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Matt Nagy is happy with the progress on offense

The Chiefs’ offensive coordinator acknowledges the team has to find a way to punch it in the red zone, but he has seen positive signs.

Cincinnati Bengals v Kansas City Chiefs Photo by Jamie Squire/Getty Images

At one point in the regular season, the Kansas City Chiefs had one of the highest turnover percentages in the league. While offensive coordinator Matt Nagy has seen improvement in that area, he is prioritizing the team’s ongoing red-zone struggles.

“It’s unfortunate because we feel like, ‘OK, you eliminate turnovers, you eliminate penalties, and now you get in the red zone, let’s put up touchdowns,’“ Nagy said of the offense’s inability to capitalize once in the red zone.

The reigning Super Bowl champs ended the regular season ranked 17th in the league in red-zone conversions, where just over 50% of their red-zone trips resulted in a touchdown.

Kicker Harrison Butker is having a stellar season, missing only two field goals during the regular season. Nagy said that the offense expects to score touchdowns, not having to rely on Butker’s accuracy.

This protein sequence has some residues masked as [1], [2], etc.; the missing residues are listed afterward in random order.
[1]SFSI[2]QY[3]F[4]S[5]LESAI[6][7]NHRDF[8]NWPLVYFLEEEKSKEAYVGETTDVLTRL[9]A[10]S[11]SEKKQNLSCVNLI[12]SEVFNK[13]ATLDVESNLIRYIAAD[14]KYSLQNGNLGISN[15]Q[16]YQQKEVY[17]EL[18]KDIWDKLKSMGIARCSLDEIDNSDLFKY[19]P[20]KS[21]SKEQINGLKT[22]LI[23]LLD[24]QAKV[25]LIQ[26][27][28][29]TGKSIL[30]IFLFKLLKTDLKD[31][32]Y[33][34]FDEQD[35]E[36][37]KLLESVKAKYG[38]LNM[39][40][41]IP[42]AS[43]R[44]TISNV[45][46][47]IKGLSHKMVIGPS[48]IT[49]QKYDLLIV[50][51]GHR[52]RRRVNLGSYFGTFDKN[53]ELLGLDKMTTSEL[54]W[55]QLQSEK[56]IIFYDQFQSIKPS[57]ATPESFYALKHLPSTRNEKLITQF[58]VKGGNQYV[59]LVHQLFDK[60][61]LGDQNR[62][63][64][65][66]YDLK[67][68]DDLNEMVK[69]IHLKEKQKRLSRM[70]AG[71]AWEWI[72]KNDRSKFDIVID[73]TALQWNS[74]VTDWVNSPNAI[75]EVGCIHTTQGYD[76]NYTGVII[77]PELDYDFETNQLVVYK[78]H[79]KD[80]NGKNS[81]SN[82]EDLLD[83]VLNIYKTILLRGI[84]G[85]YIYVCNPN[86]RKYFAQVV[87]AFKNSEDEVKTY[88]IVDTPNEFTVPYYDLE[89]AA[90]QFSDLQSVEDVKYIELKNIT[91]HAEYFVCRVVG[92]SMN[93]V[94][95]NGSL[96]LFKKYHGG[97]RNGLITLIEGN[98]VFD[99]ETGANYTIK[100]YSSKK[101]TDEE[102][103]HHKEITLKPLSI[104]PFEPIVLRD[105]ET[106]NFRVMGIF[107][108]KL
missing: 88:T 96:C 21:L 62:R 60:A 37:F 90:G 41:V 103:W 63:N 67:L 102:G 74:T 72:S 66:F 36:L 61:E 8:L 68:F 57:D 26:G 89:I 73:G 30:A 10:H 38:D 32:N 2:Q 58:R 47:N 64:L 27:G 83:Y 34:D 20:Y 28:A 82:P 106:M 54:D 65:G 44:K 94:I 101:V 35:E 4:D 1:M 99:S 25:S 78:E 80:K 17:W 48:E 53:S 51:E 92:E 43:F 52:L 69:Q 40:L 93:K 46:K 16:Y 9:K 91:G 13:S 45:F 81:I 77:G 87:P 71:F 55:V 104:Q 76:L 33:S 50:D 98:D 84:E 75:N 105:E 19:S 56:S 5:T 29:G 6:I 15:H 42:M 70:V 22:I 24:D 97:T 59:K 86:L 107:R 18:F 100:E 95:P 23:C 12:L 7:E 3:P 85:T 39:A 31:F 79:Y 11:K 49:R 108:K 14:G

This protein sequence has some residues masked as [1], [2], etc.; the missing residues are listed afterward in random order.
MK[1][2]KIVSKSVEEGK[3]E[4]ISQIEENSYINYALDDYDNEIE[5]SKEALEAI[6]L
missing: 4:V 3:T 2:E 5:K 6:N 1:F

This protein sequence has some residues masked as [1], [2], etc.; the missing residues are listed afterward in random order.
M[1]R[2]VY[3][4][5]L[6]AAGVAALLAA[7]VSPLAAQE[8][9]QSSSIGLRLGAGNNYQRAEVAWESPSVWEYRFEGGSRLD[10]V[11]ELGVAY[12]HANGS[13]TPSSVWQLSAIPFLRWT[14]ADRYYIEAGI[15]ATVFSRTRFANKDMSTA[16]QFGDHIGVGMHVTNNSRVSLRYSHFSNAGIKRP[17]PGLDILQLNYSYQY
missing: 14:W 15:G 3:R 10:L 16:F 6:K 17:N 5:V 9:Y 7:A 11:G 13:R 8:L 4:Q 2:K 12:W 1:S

“There’s been some (games) this year where sometimes you play, you’re not getting touchdowns, but you’re chipping away with the threes — we don’t want that,” Nagy clarified. “If we’re not punting, then we need to score, and if we’re going to score, let’s get touchdowns.”

According to Nagy, allowing quarterback Patrick Mahomes and the rest of the offense to “play fast” has helped the offense find its footing.

“As coaches, we gotta start with ourselves, and how are we letting the players play fast,” Nagy explained. “So whatever that is, whether it’s a personnel, whether it’s the length of a play call, whether it’s subbing guys in and out, allowing the players to play fast, allowing Pat to play fast, and when you do that, usually good things happen.”

Nagy said that to reduce the amount of costly errors, the offense needs to work in unity with one another.

“The players…they’ve also got to understand working together so that when they do play fast, and they know what they’re doing, you’re going to eliminate those penalties, eliminate the mistakes — the things that we were getting frustrated over,” Nagy said.

“So that’s what we did, and I think that’s growth for us, but we know in the end we want more touchdowns, we want to score more, but there’s a process to it.”

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